It's All Good, Love

Ask June: Is Quirky Behavior a Deal-Breaker?

Last we talked, the date went well. There was a sweeping outline provided, but there are details that should be shared for fairness. Throughout the evening, after every sentence of my date’s monologues, I heard a strange noise. I practice mindfulness by using sound as an anchor, so I honed in on the sound, listening for its source. There it was again, sounding like a mouth zerbert or someone blowing a raspberry. The restaurant was pleasantly humming with a soft hum of activity and flatware scraping against plates. Yet even as he spoke with an inside voice, I could hear this sound quite distinctly. I soon realized that when he wasn’t speaking, I didn’t hear the sound. It couldn’t be a coincidence. Finally, after a few more minutes, I realized he was making the noise.  

Using my most polite, nonjudgemental voice, I asked –  Do you hear that noise? Is that you making that noise? He said yes, it was him, and it was a physical manifestation of his anxiety. He made the sound when he was either nervous or in a state of anxiety. I didn’t ask anything further. I wondered, though, at that moment if I would be able to get beyond this small thing. I felt like I was in an episode of “Seinfeld.” I can relate to the quirks of those characters, and how they reacted to others’ tics with hilarious quips. Now, I haven’t been officially diagnosed, but I’m leaning towards having Misophonia. That means that almost any kind of repetitive sound—specifically chewing, crunching, sniffing, or mouth farts—is krypton to my ears. The noise very precisely makes me feel like there is something under my skin. My teeth grit and I have to swallow the urge to say shut up over and over. 

It reminded me of a partner who snored when tired, but completely denied it. We argued over their non-existent night noises that would wake me from a peaceful slumber on the nights we shared a bed. Our solution to that became separate beds, and to this day, if asked, she would deny being a snorer. 

Any kind of repetitive sound—specifically chewing, crunching, sniffing, or mouth farts—is krypton to my ears.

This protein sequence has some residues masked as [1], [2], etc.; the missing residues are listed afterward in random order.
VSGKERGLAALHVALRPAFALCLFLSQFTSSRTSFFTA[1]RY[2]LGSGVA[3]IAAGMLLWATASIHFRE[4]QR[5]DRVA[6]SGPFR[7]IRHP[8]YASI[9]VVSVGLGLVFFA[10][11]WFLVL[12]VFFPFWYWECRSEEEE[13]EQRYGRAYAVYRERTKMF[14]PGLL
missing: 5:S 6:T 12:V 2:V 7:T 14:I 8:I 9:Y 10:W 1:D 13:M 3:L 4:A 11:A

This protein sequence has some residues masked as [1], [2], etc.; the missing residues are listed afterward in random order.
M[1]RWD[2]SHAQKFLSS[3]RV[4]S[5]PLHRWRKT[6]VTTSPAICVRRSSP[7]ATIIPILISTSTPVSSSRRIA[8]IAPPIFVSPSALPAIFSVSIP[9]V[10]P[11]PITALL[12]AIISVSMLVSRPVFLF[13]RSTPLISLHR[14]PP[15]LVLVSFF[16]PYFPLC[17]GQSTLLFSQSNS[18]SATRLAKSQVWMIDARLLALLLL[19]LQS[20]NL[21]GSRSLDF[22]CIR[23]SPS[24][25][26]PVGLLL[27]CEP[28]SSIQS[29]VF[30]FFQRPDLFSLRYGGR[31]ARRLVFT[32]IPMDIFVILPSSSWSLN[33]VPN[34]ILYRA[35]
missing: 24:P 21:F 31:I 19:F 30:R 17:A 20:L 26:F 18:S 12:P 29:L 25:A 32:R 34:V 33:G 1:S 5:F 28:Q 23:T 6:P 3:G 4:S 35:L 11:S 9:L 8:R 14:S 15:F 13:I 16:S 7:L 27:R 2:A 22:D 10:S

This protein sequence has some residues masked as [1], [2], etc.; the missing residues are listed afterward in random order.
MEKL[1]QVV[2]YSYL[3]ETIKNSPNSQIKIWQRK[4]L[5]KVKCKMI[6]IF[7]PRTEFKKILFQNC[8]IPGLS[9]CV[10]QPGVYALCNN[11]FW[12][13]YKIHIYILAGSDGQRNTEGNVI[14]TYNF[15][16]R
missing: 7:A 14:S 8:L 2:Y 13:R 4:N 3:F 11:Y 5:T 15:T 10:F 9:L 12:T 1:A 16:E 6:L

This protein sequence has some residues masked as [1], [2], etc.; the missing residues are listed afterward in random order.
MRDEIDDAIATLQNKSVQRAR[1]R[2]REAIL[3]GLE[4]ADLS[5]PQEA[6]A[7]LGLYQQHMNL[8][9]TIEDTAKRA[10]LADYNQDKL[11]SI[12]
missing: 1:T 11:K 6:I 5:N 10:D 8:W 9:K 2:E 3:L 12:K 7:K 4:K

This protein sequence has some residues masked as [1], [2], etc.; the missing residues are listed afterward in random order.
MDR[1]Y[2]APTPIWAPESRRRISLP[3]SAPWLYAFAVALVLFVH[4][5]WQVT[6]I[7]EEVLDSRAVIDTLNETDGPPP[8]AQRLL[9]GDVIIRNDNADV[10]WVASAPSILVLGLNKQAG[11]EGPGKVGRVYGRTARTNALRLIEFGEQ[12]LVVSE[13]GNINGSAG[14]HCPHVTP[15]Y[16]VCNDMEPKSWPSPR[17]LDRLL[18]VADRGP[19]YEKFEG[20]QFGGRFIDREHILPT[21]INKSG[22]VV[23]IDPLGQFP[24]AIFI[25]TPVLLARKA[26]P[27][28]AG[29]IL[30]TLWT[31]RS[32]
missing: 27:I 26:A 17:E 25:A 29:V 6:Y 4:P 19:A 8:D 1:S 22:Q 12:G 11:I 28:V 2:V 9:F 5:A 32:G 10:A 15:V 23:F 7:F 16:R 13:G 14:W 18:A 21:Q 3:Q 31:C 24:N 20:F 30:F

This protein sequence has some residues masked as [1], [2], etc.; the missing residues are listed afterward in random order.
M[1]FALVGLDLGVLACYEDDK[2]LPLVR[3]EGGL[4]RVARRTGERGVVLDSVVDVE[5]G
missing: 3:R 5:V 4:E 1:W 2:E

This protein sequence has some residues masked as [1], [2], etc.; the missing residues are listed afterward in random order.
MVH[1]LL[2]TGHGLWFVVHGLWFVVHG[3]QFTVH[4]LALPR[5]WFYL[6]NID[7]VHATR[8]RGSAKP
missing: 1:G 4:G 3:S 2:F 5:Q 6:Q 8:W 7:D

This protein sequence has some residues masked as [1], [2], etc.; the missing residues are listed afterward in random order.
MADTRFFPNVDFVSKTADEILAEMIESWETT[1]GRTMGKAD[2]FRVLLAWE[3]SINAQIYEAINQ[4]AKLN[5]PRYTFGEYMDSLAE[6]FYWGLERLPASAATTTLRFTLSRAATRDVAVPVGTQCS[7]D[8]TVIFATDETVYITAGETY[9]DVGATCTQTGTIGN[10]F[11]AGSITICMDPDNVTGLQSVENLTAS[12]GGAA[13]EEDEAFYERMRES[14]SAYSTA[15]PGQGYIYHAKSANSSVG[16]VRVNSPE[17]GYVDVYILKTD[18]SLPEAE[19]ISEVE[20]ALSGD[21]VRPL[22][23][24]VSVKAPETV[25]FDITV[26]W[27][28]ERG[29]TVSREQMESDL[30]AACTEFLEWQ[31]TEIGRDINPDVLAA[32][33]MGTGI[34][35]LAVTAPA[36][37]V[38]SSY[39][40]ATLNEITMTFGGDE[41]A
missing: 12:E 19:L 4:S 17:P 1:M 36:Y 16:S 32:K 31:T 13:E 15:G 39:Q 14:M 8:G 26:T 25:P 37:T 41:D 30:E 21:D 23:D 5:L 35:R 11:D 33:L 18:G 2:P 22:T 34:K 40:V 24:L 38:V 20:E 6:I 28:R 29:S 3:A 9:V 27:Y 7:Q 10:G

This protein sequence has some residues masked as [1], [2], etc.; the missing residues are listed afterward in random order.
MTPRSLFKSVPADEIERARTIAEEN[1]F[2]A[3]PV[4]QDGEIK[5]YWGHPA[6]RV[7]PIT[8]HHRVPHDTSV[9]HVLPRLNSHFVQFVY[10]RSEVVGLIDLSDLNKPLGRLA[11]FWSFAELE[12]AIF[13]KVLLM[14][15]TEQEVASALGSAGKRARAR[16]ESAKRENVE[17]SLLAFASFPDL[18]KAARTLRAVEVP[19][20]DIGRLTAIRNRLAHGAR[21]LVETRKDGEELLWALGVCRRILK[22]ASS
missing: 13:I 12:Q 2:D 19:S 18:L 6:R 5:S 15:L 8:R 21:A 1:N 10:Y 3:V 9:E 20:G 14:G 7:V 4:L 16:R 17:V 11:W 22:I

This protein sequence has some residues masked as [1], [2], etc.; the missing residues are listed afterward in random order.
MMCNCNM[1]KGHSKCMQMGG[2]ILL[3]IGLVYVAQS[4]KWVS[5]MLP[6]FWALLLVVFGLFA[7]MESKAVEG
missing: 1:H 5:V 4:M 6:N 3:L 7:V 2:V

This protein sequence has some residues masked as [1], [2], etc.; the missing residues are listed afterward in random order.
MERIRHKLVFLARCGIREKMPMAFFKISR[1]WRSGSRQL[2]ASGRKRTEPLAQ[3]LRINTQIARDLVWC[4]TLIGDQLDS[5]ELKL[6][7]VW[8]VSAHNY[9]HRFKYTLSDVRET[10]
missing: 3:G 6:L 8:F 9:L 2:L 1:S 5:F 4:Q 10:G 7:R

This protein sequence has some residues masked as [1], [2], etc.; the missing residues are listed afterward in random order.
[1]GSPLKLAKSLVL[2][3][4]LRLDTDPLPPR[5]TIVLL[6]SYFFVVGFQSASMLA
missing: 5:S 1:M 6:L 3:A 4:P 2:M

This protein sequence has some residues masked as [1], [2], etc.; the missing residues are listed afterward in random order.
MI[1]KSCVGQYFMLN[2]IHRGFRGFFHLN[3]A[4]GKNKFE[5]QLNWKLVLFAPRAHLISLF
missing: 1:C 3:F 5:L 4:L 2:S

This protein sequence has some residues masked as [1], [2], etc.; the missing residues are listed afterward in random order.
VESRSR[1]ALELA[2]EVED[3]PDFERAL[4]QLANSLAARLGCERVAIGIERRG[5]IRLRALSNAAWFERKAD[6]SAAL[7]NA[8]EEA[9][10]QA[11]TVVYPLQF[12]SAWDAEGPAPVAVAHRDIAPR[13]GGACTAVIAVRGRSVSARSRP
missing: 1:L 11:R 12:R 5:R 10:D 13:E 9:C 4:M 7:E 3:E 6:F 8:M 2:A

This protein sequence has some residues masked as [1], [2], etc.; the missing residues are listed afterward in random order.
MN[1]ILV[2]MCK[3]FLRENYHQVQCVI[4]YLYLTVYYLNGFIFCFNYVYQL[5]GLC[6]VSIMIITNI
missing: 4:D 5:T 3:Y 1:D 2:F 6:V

Quirky behaviors can be a deal-breaker. They can end a date’s potential as soon as it begins. There was one particular date I recall: We had an okay beginning. Good enough that we wanted to meet in person. Her favorite food was sushi, so I chose a place that was popular in Atlanta for the sushi being served out of a train caboose. We met in front of the koi pond. On her advice, we ordered a large variety of rolls to sample. We added a large blue bottle of saki and settled in for an interesting conversation as she shared her culture. We talked about what was inside all of the rolls. I noticed that instead of using chopsticks, she would use her hands. As a self-described neat freak with a touch of the germaphobe,  my nose almost crinkled in disgust. She would dip the roll in her own ramekin of soy sauce, plop in her mouth, lick her fingers, grab a napkin to twist away the residue, then run her fingers through her hair. She did that the whole time, just like that in that order. Dip, plop, lick, dry, rub. For the entire date. After a while, I noticed the napkins with little streaks of brown soy sauce remnants were piling up.  I wanted to use my napkin and a wet wipe to clean her fingers and the accumulating mess being made in her hair.  

I felt like I was in an episode of “Seinfeld.”

Y’all know me by now: we didn’t make it to a second date. And yes, I realize I am just as quirky. As mentioned, I’m a neat freak, and dirt just doesn’t work for me. Another date once tried the dirty way and went away disappointed. We had a great outing, visiting the aquarium for the afternoon. We met at the designated spot, because most of the time I prefer to drive myself. After the aquarium, we agreed to have an early dinner and it made sense to drive one car. She offered to drive, and that was fine by me. Walking to her minivan together, I peeked inside. The floor wasn’t visible: it was covered with fast food bags, leftover sodas, spilled fries, and more. She spent a few moments clearing a place to sit and did her best to get rid of the crunchy stuff underfoot. A cracked window helped with the smell of stale food. Like the characters in “Seinfeld,” I, too, realize I am equally as petty when it comes to breaking it off with people because of annoying qualities. It will take someone special to get over mine, so until then, it’s all good love.♦

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